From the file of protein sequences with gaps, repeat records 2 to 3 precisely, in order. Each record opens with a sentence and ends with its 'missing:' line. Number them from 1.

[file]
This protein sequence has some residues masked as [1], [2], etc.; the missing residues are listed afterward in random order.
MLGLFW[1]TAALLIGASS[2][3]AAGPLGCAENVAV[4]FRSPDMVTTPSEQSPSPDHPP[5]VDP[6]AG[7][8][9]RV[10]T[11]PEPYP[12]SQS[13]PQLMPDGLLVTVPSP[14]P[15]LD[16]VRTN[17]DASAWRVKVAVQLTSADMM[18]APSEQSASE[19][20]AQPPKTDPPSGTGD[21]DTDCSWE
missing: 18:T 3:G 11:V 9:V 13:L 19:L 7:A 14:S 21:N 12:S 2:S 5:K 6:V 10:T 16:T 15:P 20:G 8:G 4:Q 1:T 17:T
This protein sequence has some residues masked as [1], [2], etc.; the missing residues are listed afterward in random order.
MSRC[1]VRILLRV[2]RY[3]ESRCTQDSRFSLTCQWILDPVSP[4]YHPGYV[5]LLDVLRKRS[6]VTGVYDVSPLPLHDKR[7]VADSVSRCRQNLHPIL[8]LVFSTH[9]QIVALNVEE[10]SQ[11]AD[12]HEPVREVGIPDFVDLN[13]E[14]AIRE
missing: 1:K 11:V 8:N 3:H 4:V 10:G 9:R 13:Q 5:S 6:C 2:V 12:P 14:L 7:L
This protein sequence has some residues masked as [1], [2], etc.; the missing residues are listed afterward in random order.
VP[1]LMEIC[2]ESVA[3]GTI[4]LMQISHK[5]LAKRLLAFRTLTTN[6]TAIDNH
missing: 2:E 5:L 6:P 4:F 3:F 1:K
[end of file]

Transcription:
This protein sequence has some residues masked as [1], [2], etc.; the missing residues are listed afterward in random order.
MSRC[1]VRILLRV[2]RY[3]ESRCTQDSRFSLTCQWILDPVSP[4]YHPGYV[5]LLDVLRKRS[6]VTGVYDVSPLPLHDKR[7]VADSVSRCRQNLHPIL[8]LVFSTH[9]QIVALNVEE[10]SQ[11]AD[12]HEPVREVGIPDFVDLN[13]E[14]AIRE
missing: 1:K 11:V 8:N 3:H 4:V 10:G 9:R 13:Q 5:S 6:C 2:V 12:P 14:L 7:L
This protein sequence has some residues masked as [1], [2], etc.; the missing residues are listed afterward in random order.
VP[1]LMEIC[2]ESVA[3]GTI[4]LMQISHK[5]LAKRLLAFRTLTTN[6]TAIDNH
missing: 2:E 5:L 6:P 4:F 3:F 1:K